“That kind of repertory is not really in our financial ranges right now,” Zambello said by phone on Wednesday, speaking of the “Ring” and “Salome,” two large-scale works at which Auguin has excelled. In other words: We’re not able to continue doing some of the things that we’ve done well. One wonders whether she also meant “Madame Butterfly,” the clear highlight of this past season, which Auguin conducted for 14 performances.
WNO’s budget has indeed been cause for concern — although the company is doing much better now than it was in 2011, when it nearly went bankrupt. And including new and American work is a laudable goal. But it’s not a road to financial success. This season it was the new American work, the one-two punch of “Dead Man Walking” and “Champion,” that is causing the company financial headaches because of underperforming at the box office.
Auguin is a complicated, talkative artist who takes up a lot of space in a room and whose teddy-bear demeanor is offset by a musically demanding approach on the podium that has not endeared him to every musician in the orchestra. He and Zambello are not a natural fit personally or artistically, and Zambello, having arrived with a mandate to restore some personality and artistic energy to a company that had become anodyne in the struggling years before the merger, could be imagined to want someone more in tune with her own program, or more compliant to her wishes. As music director, Auguin was responsible for the quality of the orchestra rather than for artistic planning; he has not been given much to do at the company, and it has long been rumored that he is on his way out.
But it’s a shame to jettison someone who has done such fine work and gotten the orchestra to sound so much better, and whose biggest collaboration with Zambello, the “Ring,” got such magnificent results. The company, Zambello said, needs someone who “can be here more” — a disingenuous way of framing the fact that Auguin wasn’t offered very much. Meanwhile, the roster of available suitable music directors who are actually resident in Washington is as short as the roster of people who might be willing to relocate here for the handful of performances a year that WNO puts on. (Zambello, interestingly, will not be on the search committee to replace Auguin — or so the company’s outgoing executive director, Michael Mael, said in a phone call on Friday afternoon.)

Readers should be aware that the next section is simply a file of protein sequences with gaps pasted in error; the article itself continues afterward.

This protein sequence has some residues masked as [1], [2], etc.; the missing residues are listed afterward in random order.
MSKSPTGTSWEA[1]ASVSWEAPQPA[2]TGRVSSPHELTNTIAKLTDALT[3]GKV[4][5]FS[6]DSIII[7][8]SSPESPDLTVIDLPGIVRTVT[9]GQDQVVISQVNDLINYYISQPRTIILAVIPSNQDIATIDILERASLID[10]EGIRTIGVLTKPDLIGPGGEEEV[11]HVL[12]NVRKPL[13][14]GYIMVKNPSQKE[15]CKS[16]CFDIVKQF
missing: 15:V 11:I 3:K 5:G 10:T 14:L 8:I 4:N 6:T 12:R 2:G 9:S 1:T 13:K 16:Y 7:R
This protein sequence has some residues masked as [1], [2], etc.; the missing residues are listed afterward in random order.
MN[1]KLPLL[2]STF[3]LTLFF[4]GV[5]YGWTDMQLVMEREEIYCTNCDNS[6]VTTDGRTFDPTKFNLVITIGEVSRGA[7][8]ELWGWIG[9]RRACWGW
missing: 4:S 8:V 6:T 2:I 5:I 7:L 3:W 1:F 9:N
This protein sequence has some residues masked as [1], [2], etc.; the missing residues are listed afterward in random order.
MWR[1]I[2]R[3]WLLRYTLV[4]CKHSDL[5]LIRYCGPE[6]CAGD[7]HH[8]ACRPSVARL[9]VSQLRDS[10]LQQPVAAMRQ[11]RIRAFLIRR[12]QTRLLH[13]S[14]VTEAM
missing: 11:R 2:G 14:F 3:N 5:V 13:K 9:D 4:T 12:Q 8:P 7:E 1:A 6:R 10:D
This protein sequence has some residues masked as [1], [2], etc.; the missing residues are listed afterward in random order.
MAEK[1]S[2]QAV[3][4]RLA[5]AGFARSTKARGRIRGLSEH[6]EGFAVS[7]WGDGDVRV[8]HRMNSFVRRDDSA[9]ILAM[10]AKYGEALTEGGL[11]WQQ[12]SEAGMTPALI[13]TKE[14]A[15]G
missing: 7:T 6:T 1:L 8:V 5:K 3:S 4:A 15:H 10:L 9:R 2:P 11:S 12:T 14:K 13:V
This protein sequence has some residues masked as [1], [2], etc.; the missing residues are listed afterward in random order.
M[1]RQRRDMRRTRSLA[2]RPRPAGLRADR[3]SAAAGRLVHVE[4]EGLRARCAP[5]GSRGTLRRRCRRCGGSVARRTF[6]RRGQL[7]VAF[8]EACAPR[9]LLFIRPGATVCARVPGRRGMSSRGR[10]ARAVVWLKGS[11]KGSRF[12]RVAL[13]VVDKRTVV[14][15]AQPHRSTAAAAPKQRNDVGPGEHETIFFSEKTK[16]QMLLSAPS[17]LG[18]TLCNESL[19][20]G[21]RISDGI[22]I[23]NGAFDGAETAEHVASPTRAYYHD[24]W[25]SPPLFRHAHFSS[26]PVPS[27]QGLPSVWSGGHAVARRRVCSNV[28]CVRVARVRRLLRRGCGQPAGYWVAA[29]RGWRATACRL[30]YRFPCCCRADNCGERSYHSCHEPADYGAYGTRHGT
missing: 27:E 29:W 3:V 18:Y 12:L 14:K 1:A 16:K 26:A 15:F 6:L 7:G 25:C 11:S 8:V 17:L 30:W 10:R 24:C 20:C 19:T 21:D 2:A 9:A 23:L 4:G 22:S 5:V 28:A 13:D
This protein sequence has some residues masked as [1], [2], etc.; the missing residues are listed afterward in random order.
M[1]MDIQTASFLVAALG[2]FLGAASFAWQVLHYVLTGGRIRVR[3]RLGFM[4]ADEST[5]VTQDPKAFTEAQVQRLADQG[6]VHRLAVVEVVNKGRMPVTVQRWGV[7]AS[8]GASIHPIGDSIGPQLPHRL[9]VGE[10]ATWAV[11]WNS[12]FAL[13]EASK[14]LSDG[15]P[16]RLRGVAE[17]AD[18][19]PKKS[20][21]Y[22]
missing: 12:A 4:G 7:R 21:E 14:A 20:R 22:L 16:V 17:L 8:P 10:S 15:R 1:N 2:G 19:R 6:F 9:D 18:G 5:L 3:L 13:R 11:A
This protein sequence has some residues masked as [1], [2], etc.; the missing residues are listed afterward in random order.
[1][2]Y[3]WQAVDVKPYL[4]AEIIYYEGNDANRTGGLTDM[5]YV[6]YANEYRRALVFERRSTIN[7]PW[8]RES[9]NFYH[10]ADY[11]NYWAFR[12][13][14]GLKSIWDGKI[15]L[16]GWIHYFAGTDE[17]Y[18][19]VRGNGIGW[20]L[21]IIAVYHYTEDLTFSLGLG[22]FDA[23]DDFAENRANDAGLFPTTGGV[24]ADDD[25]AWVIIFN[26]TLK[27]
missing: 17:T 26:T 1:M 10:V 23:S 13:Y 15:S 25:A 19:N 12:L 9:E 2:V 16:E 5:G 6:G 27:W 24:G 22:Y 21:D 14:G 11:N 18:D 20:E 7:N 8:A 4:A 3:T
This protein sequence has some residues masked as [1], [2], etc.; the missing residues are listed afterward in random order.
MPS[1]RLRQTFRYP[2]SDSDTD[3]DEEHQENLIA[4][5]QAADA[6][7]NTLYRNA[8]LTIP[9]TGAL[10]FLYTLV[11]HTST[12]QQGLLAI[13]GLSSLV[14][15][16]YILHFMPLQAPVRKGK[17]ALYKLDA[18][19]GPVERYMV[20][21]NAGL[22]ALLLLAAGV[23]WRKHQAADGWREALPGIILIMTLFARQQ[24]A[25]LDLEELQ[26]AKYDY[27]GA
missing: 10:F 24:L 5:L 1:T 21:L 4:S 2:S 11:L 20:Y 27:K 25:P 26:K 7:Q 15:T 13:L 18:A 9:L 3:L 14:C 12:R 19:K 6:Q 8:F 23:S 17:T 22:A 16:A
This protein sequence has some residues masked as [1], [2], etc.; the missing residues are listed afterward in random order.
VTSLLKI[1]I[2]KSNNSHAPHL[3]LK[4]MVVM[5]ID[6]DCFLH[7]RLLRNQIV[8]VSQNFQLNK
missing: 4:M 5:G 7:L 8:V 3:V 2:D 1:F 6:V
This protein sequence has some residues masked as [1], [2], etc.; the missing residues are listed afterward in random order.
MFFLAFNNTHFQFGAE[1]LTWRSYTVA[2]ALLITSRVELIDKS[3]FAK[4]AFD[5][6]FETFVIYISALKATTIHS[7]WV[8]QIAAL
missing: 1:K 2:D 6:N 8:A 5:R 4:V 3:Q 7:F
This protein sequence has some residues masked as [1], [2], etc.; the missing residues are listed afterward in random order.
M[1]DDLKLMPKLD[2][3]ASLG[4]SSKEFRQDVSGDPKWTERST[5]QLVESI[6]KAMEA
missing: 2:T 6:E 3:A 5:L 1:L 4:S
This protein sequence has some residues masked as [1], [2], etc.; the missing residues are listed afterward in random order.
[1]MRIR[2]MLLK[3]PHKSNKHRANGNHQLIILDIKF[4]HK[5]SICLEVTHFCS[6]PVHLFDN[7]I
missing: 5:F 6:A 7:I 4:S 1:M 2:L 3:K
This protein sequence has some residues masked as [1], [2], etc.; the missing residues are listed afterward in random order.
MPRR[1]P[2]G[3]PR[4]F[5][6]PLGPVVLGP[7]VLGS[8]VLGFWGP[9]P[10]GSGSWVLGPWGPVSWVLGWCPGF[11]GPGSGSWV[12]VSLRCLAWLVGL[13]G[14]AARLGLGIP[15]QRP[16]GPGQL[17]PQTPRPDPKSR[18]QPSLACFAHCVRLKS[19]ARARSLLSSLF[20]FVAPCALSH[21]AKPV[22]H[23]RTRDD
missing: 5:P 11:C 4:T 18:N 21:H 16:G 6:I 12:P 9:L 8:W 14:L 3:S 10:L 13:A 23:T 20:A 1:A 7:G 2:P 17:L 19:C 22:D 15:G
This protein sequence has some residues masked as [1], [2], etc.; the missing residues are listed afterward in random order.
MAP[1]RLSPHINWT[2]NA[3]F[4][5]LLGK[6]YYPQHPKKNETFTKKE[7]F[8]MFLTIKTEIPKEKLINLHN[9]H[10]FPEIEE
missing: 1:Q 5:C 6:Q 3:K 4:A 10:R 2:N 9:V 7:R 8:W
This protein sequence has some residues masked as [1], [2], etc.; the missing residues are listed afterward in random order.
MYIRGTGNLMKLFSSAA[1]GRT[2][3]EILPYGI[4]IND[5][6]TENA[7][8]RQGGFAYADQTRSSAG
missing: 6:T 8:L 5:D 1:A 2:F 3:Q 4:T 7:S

It’s not entirely fair to brand Auguin as simply a conductor of canonical great operas — this is someone, after all, who made his Metropolitan Opera debut in 2001 conducting Busoni’s “Doktor Faustus,” which is not a piece people tend to whistle in the shower. But Auguin does represent a link to an old-school European tradition of music directors, from which the Washington National Opera is making it clear it wants to move away. In making this move in this way, however, it not only leaves the company in a state of some flux — Mael is voluntarily stepping down as executive director on July 1, and the orchestra is in the middle of contract negotiations — but sends an explicit signal that it wants to turn away from a tradition that means a great deal to a good portion of its audiences.
WNO could have spent this season trumpeting the story of its successes in fusing new and old: Philip Glass’s “Appomattox” and the “Ring” cycle here in the 2015-2016 season were two of the most memorable experiences I’ve had in any opera house. And the “Ring” showed how powerful it can be when a strong new vision like Zambello’s is supported by old-school musical values like Auguin’s. Instead, the company floundered in 2016-2017, and a so-so season has been capped with the announcement of Auguin’s departure, a significant artistic loss. I am the first to say it’s important not to cling too tightly to tradition, but it remains unclear exactly what vision WNO, under Zambello, is offering to replace it.